Dating back to the mid-nineteenth century, Tsarist rule had shut the door on any reform and made it illegal to touch the doorknob; no matter how much each person would try to shove the door open, it would not budge until the mass efforts of the working people were led by the vanguard revolutionaries to break down the door itself, to start over and rebuild the system that would be used for a long time.

IX. Notes

(1)      Tsar, a Slavonic term derived from Caesar, is used to describe the king or monarch in Russia
(2)      Tsars like Peter the Great, Alexander II, and Nicholas were among those who wanted to see Russia reformed.
(3)      Hauss 2006
(4)      Roskin 2004 p. 268 Alexander II freed the serfs from legal bondage, allowed commoners to attend universities, and planned granting universal suffrage to 5% of the males; however, reform efforts increased demands for greater reform
(5)      Karl Marx was a very important German philosopher, political economist, and a socialist revolutionary. His theories were extremely influential to the uprising of the proletariat and victory of the Russian Bolsheviks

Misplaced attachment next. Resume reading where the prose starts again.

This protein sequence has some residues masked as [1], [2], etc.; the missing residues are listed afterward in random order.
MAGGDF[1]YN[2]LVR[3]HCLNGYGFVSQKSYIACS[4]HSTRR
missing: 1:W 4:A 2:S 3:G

(6)      Friedrich Engels, a German political philosopher, was the co-founder of Marxism along with Karl Marx. Engels and Marx are both credited for writing about their version of socialism (communism) and their theoretical studies on capitalism; their most well-known works are The Communist Manifesto and Das Kapital.
(7)      Hauss 2006 Some major characteristics of socialism are: being against capitalism and private ownership because it leads to inequality; the substantial equality of outcome so that people can be free from hunger, disease, and poverty; and democracy to include control over peoples¡¯ lives (work).